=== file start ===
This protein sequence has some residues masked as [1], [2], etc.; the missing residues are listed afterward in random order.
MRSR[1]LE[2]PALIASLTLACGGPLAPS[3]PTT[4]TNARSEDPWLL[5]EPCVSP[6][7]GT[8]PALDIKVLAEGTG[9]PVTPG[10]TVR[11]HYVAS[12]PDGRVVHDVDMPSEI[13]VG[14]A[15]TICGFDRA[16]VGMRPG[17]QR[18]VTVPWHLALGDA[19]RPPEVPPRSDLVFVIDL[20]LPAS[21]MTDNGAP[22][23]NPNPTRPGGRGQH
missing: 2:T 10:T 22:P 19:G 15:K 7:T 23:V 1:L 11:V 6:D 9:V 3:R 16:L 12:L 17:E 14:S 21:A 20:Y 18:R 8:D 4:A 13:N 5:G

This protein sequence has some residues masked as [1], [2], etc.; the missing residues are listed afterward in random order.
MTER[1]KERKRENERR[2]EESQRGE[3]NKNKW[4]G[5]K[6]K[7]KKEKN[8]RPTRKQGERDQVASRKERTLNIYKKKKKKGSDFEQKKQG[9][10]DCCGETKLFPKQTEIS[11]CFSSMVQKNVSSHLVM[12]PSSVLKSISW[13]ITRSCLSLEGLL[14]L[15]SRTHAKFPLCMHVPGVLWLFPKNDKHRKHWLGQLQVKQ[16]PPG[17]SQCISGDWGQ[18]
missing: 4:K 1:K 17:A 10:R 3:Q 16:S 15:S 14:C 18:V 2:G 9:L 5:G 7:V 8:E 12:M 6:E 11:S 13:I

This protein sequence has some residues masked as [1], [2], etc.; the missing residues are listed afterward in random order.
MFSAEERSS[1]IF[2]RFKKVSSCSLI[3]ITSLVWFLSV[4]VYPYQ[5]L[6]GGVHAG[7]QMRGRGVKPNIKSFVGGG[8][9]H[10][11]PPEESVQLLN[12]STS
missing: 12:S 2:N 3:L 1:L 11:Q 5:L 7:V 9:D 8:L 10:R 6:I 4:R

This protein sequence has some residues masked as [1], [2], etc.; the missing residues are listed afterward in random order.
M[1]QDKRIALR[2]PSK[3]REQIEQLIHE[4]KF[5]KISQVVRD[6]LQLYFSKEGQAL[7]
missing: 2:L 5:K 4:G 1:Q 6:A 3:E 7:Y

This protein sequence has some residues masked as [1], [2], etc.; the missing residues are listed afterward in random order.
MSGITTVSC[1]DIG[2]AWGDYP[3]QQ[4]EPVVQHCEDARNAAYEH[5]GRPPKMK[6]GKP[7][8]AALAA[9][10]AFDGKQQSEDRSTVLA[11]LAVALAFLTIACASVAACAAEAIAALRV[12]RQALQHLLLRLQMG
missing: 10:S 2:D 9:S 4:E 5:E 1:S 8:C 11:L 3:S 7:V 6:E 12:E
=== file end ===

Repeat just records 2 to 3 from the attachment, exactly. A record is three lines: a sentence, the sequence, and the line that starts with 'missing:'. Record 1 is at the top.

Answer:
This protein sequence has some residues masked as [1], [2], etc.; the missing residues are listed afterward in random order.
MTER[1]KERKRENERR[2]EESQRGE[3]NKNKW[4]G[5]K[6]K[7]KKEKN[8]RPTRKQGERDQVASRKERTLNIYKKKKKKGSDFEQKKQG[9][10]DCCGETKLFPKQTEIS[11]CFSSMVQKNVSSHLVM[12]PSSVLKSISW[13]ITRSCLSLEGLL[14]L[15]SRTHAKFPLCMHVPGVLWLFPKNDKHRKHWLGQLQVKQ[16]PPG[17]SQCISGDWGQ[18]
missing: 4:K 1:K 17:A 10:R 3:Q 16:S 15:S 14:C 18:V 2:G 9:L 5:G 7:V 8:E 12:M 6:E 11:S 13:I

This protein sequence has some residues masked as [1], [2], etc.; the missing residues are listed afterward in random order.
MFSAEERSS[1]IF[2]RFKKVSSCSLI[3]ITSLVWFLSV[4]VYPYQ[5]L[6]GGVHAG[7]QMRGRGVKPNIKSFVGGG[8][9]H[10][11]PPEESVQLLN[12]STS
missing: 12:S 2:N 3:L 1:L 11:Q 5:L 7:V 9:D 8:L 10:R 6:I 4:R